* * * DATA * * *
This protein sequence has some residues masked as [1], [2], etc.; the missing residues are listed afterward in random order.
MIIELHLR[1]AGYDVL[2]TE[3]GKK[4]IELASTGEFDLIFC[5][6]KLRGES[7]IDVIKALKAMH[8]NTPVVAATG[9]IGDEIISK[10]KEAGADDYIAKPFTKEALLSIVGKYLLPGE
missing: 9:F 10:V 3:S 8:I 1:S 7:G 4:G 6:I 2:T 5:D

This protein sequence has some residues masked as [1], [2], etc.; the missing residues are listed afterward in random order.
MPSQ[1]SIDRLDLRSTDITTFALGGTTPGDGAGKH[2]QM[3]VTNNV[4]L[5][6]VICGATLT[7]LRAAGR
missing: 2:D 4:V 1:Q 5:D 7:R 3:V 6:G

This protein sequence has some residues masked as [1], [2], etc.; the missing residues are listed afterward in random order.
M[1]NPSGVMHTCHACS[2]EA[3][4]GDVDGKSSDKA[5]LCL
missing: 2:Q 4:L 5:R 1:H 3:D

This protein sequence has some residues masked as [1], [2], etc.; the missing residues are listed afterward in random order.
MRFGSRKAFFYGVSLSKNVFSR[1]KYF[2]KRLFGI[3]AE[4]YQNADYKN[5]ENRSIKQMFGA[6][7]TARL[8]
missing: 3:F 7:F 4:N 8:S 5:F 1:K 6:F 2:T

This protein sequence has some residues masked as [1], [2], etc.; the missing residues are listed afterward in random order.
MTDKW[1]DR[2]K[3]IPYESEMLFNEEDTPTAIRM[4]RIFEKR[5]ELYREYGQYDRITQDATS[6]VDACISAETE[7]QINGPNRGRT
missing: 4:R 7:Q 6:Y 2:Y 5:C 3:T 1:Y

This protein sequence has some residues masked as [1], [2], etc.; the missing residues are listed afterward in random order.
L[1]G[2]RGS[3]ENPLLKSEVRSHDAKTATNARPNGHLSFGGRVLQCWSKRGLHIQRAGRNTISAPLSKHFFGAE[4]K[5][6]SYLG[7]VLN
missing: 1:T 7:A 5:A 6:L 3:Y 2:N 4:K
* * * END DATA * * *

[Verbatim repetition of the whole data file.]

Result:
This protein sequence has some residues masked as [1], [2], etc.; the missing residues are listed afterward in random order.
MIIELHLR[1]AGYDVL[2]TE[3]GKK[4]IELASTGEFDLIFC[5][6]KLRGES[7]IDVIKALKAMH[8]NTPVVAATG[9]IGDEIISK[10]KEAGADDYIAKPFTKEALLSIVGKYLLPGE
missing: 9:F 10:V 3:S 8:I 1:S 7:G 4:G 6:I 2:T 5:D

This protein sequence has some residues masked as [1], [2], etc.; the missing residues are listed afterward in random order.
MPSQ[1]SIDRLDLRSTDITTFALGGTTPGDGAGKH[2]QM[3]VTNNV[4]L[5][6]VICGATLT[7]LRAAGR
missing: 2:D 4:V 1:Q 5:D 7:R 3:V 6:G

This protein sequence has some residues masked as [1], [2], etc.; the missing residues are listed afterward in random order.
M[1]NPSGVMHTCHACS[2]EA[3][4]GDVDGKSSDKA[5]LCL
missing: 2:Q 4:L 5:R 1:H 3:D

This protein sequence has some residues masked as [1], [2], etc.; the missing residues are listed afterward in random order.
MRFGSRKAFFYGVSLSKNVFSR[1]KYF[2]KRLFGI[3]AE[4]YQNADYKN[5]ENRSIKQMFGA[6][7]TARL[8]
missing: 3:F 7:F 4:N 8:S 5:F 1:K 6:F 2:T

This protein sequence has some residues masked as [1], [2], etc.; the missing residues are listed afterward in random order.
MTDKW[1]DR[2]K[3]IPYESEMLFNEEDTPTAIRM[4]RIFEKR[5]ELYREYGQYDRITQDATS[6]VDACISAETE[7]QINGPNRGRT
missing: 4:R 7:Q 6:Y 2:Y 5:C 3:T 1:Y

This protein sequence has some residues masked as [1], [2], etc.; the missing residues are listed afterward in random order.
L[1]G[2]RGS[3]ENPLLKSEVRSHDAKTATNARPNGHLSFGGRVLQCWSKRGLHIQRAGRNTISAPLSKHFFGAE[4]K[5][6]SYLG[7]VLN
missing: 1:T 7:A 5:A 6:L 3:Y 2:N 4:K